Women's Marchers In Los Angeles Hope To Lead The Fight Against Trump Administration California political leaders have positioned the state as the center of opposition to the Trump agenda. Protesters at the Los Angeles Women's March talked about what that means to them.
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Women's Marchers In Los Angeles Hope To Lead The Fight Against Trump Administration

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Women's Marchers In Los Angeles Hope To Lead The Fight Against Trump Administration

Women's Marchers In Los Angeles Hope To Lead The Fight Against Trump Administration

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  • <iframe src="https://www.npr.org/player/embed/511048790/511048791" width="100%" height="290" frameborder="0" scrolling="no" title="NPR embedded audio player">
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LOURDES GARCIA-NAVARRO, HOST:

Millions of people around the U.S. and the world took part in Women's Marches yesterday. One of the larger ones was held in Los Angeles. NPR's Ina Jaffe reports that people at the march said they hope California will play a leading role in the resistance to President Donald Trump.

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GINA BELAFONTE: Good morning, Los Angeles.

INA JAFFE, BYLINE: Actress Gina Belafonte greeted tens of thousands of people gathered Pershing Square downtown.

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BELAFONTE: Welcome to the Women's March LA.

(CHEERING)

JAFFE: Many more thousands missed that welcome. So many people turned out for the march that the public transit system couldn't cope. Train platforms across the city were crowded with would-be passengers who watched as train after jam-packed train passed by without accepting them.

UNIDENTIFIED PERSON: (Unintelligible).

JAFFE: But that was OK. It was still part of the Women's March experience.

VICTORIA MARX: Well, I have tears in my eyes. I just think it's so moving.

JAFFE: Said Victoria Marx.

MARX: I feel like we are called upon to act and to figure out how to be good citizens right now, so this seems like a good start.

JAFFE: Downtown, the crowd continued to grow. When it was time to march from Pershing Square to City Hall, one street could not contain everyone, so there were three separate marches on parallel streets. That's one reason the Los Angeles Police Department couldn't determine the exact size of the crowd, though various estimates place it in the hundreds of thousands.

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UNIDENTIFIED PEOPLE: (Chanting) This is what democracy looks like.

UNIDENTIFIED PERSON: (Chanting) This is what democracy looks like.

JAFFE: The signs were as diverse as the people who carried them. Some said a woman's place is in the resistance and featured a picture of Carrie Fisher as Princess Leia in "Star Wars." Another played off the Russian word for no - nyet my president. That was pretty much the attitude of both marchers and speakers. Hilda Solis is an LA County supervisor.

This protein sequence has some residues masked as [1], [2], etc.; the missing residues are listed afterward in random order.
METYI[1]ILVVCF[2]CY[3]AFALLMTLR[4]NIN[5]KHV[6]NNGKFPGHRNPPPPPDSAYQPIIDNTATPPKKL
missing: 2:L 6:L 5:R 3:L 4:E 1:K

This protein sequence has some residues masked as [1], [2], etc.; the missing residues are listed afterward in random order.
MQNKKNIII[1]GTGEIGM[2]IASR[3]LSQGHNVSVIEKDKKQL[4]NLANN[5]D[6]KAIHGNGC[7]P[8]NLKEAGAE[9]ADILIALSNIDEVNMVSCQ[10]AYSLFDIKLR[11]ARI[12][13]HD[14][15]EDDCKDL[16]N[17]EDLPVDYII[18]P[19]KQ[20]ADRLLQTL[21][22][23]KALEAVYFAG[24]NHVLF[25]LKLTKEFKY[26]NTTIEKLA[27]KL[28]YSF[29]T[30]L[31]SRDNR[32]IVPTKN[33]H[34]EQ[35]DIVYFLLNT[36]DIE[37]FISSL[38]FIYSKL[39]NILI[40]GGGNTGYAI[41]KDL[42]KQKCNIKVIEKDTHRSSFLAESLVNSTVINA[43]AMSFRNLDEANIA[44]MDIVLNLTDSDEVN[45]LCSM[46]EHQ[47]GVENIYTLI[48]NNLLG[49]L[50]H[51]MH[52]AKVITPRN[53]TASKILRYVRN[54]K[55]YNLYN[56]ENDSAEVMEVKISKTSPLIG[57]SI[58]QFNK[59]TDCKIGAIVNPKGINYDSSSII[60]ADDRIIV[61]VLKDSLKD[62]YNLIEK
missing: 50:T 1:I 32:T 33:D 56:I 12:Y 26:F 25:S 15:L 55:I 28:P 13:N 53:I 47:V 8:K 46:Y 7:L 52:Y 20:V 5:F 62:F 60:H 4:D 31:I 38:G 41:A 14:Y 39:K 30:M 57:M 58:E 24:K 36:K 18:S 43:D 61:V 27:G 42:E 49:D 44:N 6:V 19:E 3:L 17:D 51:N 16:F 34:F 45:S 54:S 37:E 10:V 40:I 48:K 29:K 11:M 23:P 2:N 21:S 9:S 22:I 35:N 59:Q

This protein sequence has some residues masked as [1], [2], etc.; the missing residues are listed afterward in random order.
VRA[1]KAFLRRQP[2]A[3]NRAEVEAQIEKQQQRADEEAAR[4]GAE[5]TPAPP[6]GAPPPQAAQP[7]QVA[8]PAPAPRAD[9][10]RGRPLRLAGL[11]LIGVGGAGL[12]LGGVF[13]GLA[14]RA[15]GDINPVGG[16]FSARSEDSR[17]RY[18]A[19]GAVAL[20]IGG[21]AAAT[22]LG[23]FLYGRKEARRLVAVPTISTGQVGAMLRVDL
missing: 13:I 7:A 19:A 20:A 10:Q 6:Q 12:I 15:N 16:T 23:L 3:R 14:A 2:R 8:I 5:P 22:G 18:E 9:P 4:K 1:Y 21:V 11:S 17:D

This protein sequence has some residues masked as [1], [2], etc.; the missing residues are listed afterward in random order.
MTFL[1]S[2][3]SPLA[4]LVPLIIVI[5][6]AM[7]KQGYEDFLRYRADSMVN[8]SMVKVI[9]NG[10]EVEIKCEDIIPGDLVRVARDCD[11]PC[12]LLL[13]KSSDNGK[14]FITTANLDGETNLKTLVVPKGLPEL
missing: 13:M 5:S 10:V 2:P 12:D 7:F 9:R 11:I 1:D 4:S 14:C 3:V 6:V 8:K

(SOUNDBITE OF ARCHIVED RECORDING)

HILDA SOLIS: Let's show Trump that he doesn't represent Los Angeles County in California.

JAFFE: California's elected officials, predominantly Democrats, have been defiant since Trump was elected. State Assembly Speaker Anthony Rendon says that Californians don't need to heal from the results of the election. They need to fight.

ANTHONY RENDON: The Trump administration's an existential threat to not only the gains that we've made as a state but actually, I think, to democracy itself.

JAFFE: There was a lot of California pride among the marchers, including Nancy Ambriz and Brittany Smith.

NANCY AMBRIZ: California's such a mesh of different cultures. Like, I'm Mexican. Brittany's black. I have, like, Salvadorian friends. I have Jordanian friends.

JAFFE: But Brittany Smith added that LA's easygoing embrace of difference could be in peril.

BRITTANY SMITH: With our new president, a lot of hate has definitely swarmed.

AMBRIZ: Yeah.

SMITH: And it's concerning for a lot of people, a lot of us who are women or minority or not heterosexual.

JAFFE: This was the first time that Ambriz and Smith had ever been to a demonstration. Christine Stangeland, who's in her mid-70s, hopes they make a regular thing of it.

CHRISTINE STANGELAND: It's way overdue for the next generation to step up to the plate after all the years that I, myself, personally have tried to make an effort to be supportive of not only my rights as a woman but the next generation's.

JAFFE: Younger people need to know, she says, that you can march for decades, as she has, and still find there's a long way to go.

Ina Jaffe, NPR News.

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